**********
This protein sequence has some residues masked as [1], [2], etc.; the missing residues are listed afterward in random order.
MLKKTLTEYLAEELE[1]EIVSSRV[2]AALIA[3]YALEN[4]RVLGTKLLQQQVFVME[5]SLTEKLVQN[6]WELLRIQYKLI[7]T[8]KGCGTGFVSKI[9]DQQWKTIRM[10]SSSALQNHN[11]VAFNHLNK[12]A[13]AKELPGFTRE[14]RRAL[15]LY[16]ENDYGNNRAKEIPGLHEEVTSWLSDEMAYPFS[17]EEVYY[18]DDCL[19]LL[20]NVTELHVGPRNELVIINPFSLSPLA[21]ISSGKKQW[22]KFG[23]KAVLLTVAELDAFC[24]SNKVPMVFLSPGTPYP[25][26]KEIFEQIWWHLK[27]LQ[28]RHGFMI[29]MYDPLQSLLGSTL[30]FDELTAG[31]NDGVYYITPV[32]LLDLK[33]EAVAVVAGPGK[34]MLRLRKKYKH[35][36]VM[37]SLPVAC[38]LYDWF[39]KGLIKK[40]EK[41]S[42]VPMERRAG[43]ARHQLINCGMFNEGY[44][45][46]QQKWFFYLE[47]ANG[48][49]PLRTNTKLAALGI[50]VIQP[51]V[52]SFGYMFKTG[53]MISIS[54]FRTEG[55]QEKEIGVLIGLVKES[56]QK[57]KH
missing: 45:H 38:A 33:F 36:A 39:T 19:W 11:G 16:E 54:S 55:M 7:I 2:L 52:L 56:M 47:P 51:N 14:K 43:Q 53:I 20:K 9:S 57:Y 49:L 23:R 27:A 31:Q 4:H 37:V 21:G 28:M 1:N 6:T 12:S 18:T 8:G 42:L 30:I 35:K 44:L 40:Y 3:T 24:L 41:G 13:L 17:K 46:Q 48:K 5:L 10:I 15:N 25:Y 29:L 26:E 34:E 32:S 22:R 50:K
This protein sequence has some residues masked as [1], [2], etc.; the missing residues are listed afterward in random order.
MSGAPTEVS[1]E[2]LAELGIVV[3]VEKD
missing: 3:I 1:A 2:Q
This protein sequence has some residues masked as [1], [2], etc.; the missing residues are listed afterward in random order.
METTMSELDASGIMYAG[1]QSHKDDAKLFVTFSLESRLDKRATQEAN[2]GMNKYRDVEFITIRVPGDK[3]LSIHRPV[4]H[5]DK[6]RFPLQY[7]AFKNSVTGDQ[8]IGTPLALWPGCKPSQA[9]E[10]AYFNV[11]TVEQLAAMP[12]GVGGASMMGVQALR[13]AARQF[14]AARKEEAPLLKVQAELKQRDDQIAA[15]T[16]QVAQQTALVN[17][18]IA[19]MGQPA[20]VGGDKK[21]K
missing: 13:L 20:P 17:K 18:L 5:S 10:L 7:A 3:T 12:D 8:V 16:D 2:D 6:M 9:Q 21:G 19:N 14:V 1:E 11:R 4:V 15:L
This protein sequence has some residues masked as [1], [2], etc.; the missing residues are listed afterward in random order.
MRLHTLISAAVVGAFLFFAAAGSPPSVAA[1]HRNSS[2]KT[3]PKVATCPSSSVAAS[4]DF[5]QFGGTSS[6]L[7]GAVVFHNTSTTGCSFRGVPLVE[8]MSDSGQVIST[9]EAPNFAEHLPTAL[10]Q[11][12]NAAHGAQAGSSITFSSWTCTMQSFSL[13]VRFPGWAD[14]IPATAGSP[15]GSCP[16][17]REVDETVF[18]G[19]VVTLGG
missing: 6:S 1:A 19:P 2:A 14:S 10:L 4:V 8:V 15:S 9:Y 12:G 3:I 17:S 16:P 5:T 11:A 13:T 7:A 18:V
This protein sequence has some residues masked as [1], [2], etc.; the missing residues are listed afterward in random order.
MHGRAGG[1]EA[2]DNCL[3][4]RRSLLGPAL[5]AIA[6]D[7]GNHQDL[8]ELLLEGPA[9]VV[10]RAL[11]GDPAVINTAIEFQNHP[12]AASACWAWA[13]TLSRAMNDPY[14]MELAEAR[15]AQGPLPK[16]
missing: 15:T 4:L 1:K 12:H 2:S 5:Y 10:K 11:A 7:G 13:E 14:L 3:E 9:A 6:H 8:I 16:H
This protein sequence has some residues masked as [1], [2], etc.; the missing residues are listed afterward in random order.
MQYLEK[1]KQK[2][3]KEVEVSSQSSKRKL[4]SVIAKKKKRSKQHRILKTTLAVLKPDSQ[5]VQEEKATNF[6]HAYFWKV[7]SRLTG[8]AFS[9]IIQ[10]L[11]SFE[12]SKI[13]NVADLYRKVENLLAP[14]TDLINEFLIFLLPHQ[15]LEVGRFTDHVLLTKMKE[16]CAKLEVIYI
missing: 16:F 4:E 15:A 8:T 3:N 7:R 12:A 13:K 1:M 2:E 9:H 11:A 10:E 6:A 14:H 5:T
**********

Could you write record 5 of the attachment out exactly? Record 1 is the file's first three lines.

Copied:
This protein sequence has some residues masked as [1], [2], etc.; the missing residues are listed afterward in random order.
MHGRAGG[1]EA[2]DNCL[3][4]RRSLLGPAL[5]AIA[6]D[7]GNHQDL[8]ELLLEGPA[9]VV[10]RAL[11]GDPAVINTAIEFQNHP[12]AASACWAWA[13]TLSRAMNDPY[14]MELAEAR[15]AQGPLPK[16]
missing: 15:T 4:L 1:K 12:H 2:S 5:Y 10:K 11:A 7:G 13:E 14:L 3:E 9:A 6:H 8:I 16:H